Minds Matter of Denver aids students in need



CU Denver has recently partnered with Minds Matter of Denver, a non-profit organization that is committed to serving underrepresented youth predominantly in Denver Public Schools (DPS). This partnership will lead to an influx of motivated and passionate intellectuals coming to CU Denver from disenfranchised communities within Denver.

The partnership guarantees that any graduate from Minds Matter of Denver will be accepted to CU Denver and receive assistance with scholarships and grants, opening previously unthinkable opportunities for marginalized students in Denver. According to the Minds Matter of Denver homepage, “Only 40 percent of Colorado’s students who qualify for free or reduced lunch—i.e. income under 185 percent of the federal poverty limit—will graduate from high school. Of those, only 45 percent enroll in college, as opposed to 72 percent  of their higher-income peers. Of those who enroll, only 36 percent complete bachelor’s degrees within eight and a half years, compared to 81 percent of high-income students.”

However, through the work of Savinay Chandrasekhar, the Executive Director of Minds Matter of Denver, new opportunities are taking shape for lower-income students. When asked about how students in the program responded to the partnership,  Chandrasekhar said, “Our students were flabbergasted and some were on the verge of tears. They are incredibly excited.”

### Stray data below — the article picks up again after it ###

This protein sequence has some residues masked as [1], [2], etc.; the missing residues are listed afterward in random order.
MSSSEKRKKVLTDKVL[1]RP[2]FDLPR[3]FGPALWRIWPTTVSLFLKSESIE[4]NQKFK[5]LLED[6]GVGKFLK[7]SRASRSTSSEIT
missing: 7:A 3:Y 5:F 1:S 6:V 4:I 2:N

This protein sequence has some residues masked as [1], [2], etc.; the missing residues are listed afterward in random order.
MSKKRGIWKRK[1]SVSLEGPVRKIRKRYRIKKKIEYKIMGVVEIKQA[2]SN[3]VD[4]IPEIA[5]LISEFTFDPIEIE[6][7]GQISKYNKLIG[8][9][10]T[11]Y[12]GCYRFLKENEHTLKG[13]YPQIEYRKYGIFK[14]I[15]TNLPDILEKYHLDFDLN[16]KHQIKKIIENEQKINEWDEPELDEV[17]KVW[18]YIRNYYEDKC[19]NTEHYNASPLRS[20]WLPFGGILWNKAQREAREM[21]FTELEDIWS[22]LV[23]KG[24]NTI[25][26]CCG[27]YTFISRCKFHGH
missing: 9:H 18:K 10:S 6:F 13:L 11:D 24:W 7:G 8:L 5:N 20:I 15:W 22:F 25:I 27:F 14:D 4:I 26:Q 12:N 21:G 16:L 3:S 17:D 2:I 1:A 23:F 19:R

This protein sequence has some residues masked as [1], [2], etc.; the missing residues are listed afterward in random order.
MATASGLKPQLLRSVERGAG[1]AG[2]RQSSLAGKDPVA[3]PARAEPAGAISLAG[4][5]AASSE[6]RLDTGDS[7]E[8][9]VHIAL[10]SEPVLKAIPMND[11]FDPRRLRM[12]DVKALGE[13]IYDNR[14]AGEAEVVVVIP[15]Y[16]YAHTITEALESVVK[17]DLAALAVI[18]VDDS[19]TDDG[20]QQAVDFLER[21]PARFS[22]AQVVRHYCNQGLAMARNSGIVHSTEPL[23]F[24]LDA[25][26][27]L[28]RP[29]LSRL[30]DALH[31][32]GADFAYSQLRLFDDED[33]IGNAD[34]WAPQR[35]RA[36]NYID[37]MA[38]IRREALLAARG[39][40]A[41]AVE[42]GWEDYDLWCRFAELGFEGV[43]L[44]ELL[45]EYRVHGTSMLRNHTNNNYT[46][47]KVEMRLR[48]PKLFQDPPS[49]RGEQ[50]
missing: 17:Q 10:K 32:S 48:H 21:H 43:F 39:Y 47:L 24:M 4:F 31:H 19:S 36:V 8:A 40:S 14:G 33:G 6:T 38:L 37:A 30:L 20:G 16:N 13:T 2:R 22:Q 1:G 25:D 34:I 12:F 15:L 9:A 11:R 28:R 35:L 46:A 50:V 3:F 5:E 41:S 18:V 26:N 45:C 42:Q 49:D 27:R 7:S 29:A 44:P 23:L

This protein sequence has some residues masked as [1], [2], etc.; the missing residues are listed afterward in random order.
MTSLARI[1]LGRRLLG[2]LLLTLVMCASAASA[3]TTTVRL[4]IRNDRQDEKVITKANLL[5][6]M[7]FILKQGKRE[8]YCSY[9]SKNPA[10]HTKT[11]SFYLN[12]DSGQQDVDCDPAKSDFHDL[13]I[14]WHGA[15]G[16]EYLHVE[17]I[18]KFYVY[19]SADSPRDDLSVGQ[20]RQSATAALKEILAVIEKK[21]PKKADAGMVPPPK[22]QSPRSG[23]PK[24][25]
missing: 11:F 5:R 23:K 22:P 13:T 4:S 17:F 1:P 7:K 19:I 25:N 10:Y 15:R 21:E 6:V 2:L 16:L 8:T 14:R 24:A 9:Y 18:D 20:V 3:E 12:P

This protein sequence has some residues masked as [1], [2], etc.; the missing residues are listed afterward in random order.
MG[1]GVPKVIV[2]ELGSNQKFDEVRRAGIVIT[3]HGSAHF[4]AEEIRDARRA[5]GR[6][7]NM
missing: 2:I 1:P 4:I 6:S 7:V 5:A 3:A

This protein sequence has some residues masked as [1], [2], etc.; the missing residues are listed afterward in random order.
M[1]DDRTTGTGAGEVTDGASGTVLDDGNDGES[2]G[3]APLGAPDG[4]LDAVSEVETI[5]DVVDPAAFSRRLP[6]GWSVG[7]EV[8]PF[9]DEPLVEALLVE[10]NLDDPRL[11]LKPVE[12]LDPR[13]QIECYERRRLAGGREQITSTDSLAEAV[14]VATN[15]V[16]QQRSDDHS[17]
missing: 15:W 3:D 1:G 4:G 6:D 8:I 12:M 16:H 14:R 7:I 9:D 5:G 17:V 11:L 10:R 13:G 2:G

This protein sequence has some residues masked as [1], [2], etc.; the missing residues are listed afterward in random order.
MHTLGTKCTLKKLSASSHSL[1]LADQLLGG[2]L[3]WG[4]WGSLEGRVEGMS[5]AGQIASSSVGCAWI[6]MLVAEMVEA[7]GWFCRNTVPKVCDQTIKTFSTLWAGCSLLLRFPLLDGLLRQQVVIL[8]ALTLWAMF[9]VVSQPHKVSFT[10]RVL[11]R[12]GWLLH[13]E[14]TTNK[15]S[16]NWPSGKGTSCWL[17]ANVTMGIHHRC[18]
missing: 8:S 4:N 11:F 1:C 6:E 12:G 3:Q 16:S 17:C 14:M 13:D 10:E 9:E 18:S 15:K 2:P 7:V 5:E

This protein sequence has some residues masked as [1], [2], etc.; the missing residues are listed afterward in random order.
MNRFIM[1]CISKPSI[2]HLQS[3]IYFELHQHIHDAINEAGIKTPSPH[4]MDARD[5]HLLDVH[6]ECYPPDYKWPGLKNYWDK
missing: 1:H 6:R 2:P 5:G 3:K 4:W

This excitement is well-deserved, seeing as Minds Matter has achieved the improbable for DPS students. “Only 7 percent of low-income DPS students actually graduate from college,” Chandrasekhar said. “But we have been able to get 100 percent of Minds Matter students into four-year universities with scholarships.”

The students chosen to participate in Minds Matter must undergo a rigorous three year process throughout high school in order to graduate from the program. “We start by having any ninth grader with a GPA over 3.5 who qualifies for free or reduced lunch get recommended to us,” Chandrasekhar said. “They then must fill out a college-style application as freshmen. We get anywhere from 200 to 300 applicants yearly, and from those we select the top applicants to mentor. We show them how to apply for financial aid and work on crafting a compelling 30 second elevator pitch. The students spend 200 hours with adults during the school year.”

These students will gain access to the benefits of higher education. “I believe that if you do not have diversity of thought, then you’re losing out on all these different perspectives,” Chandrasekhar said. “You’re not getting perspectives that will benefit the campus at large. It makes the campus more rigorous and more effective.”   

The students in the Minds Matter of Denver program will bring new perspectives to campus. “Universities need as many diverse perspectives and lived experiences they can get,” Chandrasekhar said. “That caliber of intellect only pushes people to new and more innovative places.”

The CU Denver and Minds Matter of Denver partnership is creating new opportunities for DPS students, and this partnership will soon see a new generation of students.


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